• Russell Clum says:


        There certainly is a ring of critique in my reply. Critique is the tool of learners and growers. Simple, patronizing back-patting and acceptance of someone because of their position in our sub-culture isn’t helpful. As humble learners, we all need people around us critiquing our thoughts and suppositions. If Bill really is a learner (and it seems like he is) and is trying to wrestle with the things it sounds like he’s trying to wrestle with, then he should be open to stimulating dialogue, particularly if he’s wrestling in the open forum of radio and the interwebs.

        I don’t have any ego at stake in this. I thought the topic was provocative and timely. My role in ministry doesn’t seem very consequential, but I’m the Associate Pastor of Preaching at Eagle Christian Church, in Eagle, Idaho, a suburb of Boise, Idaho. I’ve been on the pastoral team here for almost nine years and this year my wife and I are being sent to NE Portland to start a new church there. It’s curious that you would make assumptions about the flock I serve when you don’t know them, our context, our ministry, or me for that matter. Like I said, we’re just trying to better understand the Good News and what it compels us to do and be.

        One more thought, simply because something is easier to understand doesn’t make it better. Instead of taking a more round-about explanation of the church, wouldn’t we do better to be more precise and get better at articulating it? Our theology, both what we think and what we speak, inform how we live. If we speak like the church is a building and a place to attend, then we’ll live that way. If we speak like the church is a holy community of people, then maybe we’ll live that way.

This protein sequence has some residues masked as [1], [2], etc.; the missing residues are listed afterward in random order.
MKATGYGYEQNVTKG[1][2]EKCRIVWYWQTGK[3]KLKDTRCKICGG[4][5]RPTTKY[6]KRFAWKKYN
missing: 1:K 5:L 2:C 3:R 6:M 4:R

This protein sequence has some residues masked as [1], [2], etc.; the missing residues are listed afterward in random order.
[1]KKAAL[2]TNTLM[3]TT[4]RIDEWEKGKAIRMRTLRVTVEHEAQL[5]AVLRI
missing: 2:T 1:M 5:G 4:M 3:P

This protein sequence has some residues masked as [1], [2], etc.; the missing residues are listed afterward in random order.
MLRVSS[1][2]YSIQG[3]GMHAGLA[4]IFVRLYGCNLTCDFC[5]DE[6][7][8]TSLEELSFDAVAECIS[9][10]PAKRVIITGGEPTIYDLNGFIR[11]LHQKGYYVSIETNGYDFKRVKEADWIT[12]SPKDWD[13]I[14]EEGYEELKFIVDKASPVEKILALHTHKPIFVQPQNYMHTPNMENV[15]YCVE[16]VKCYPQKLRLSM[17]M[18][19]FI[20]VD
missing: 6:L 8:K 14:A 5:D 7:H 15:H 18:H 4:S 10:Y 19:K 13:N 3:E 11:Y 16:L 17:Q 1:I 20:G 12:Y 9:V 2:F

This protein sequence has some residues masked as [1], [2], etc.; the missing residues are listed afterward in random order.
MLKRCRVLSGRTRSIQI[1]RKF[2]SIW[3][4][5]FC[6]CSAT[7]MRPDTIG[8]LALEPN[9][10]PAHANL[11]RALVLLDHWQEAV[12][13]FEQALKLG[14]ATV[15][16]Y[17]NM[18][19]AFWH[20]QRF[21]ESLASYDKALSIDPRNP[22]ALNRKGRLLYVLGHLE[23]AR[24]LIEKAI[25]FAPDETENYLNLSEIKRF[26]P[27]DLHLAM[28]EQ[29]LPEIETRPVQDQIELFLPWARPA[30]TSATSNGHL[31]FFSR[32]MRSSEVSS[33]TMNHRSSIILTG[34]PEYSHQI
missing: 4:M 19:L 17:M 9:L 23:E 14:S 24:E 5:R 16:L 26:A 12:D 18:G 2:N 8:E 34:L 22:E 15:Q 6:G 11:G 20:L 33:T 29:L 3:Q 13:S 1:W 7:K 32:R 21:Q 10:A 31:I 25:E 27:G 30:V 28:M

• Shula Quiller says:

    Bill , thank you for your show and I am a daily listener . I greatly fear that the void of Christianity is being filled ( albeit only in metropolitan areas is this evident ) by Islam . On a recent visit to the Beaverton library , I was given a carnation with a card attached by a man passing them out to women entering the library . Upon reading the header on the card , “Mohammed is Merciful” I quickly deposited flower & card in the garbage can . On the way out from the library the man offered me a flower again and this time I refused . It was sad to observe a young couple take a flower after me and comment on how nice the gesture was and that “all religions have their extremists ” , etc . As a former resident of Washington county I am alarmed at the growing number of muslims there and believe acts like this at the library are more insidious than the bombings on 9-11 .